The Noises of Art
‘Noise accompanies every manifestation of our life’ (Luigi Russolo, The Art of Noises (1913));
I’ think it is in sound’s nature to be free and uncontrollable and to go through the cracks and and to go places where it’s not supposed to go’ (Christian Marclay).
The boundary between visual art and aural modes of creative practice is porous. Since the beginning of the twentieth century, artists, musicians, and writers have crossed over into one another’s domains in order to extend their field of competence, to collaborate on audio-visual works, to establish theoretical and methodological correlations, or to operate and cooperate in the interstice of their disciplines. Such endeavours have been isolated, sporadic, and for a limited period, but nonetheless significant. For example, the Italian Futurist painter Luigi Russolo’s manifesto L’Arte die rumori [The Art of Noises], 1913 informed the sensibilities of both musique concrete and electronic music. Around the same time, the Dadaist and father of conceptual art Marcel Duchamp wrote three pieces of music – including the instrument version of La Mariée mise à nu par ses célibataires même [The Bride Stripped Bare by her Bachelors Even] – in which he deployed chance procedures which anticipated John Cage’s aleatoric music, 40 years later.
Influence travelled in the opposite direction too. The Russian composer Alexander Scriabin conducted experiments in light-music that reflected a synthesis of, and an interest, in the synaesthetic relationship between, vision and sound which preoccupied the painter Wassily Kandinsky too. Scriabin also created an electromechanical device called a clavier à lumières [colour organ], which informed the development, in the late twentieth century, of light organs and other devices to convert audio signals into coloured, rhythmic lighting effects.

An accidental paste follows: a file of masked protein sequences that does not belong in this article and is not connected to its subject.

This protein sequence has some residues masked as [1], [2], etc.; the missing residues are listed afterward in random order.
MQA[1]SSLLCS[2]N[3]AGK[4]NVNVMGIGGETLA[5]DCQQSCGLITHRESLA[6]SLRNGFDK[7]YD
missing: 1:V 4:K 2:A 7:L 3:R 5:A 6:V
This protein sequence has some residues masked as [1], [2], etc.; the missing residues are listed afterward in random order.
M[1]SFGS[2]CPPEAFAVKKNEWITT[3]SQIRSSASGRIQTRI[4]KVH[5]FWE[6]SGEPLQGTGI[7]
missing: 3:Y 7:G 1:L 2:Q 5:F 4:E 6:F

The alternating current between visual art and music on the one hand and sound-directed texts on the other has been equally energetic. In the Ursonate (1922–33), Duchamp’s contemporary, the painter and collagist Kurt Schwitters, adapted the sonata form as the structure for a phonetic sound poem, which he recited. His fellow Dadaists Tristan Zara and Francis Picabia made visual collages, and painted and composed visual poetry, respectively. For their part, musician-lyricists, along with poets who straddle the borderline of verse and song, have been a prominent feature in twentieth-century popular culture. Inasmuch as text can be presented in either a visual form (as the written word) or an aural form (as the spoken or sung word), or both, it occupies a unique position in sound-art studies.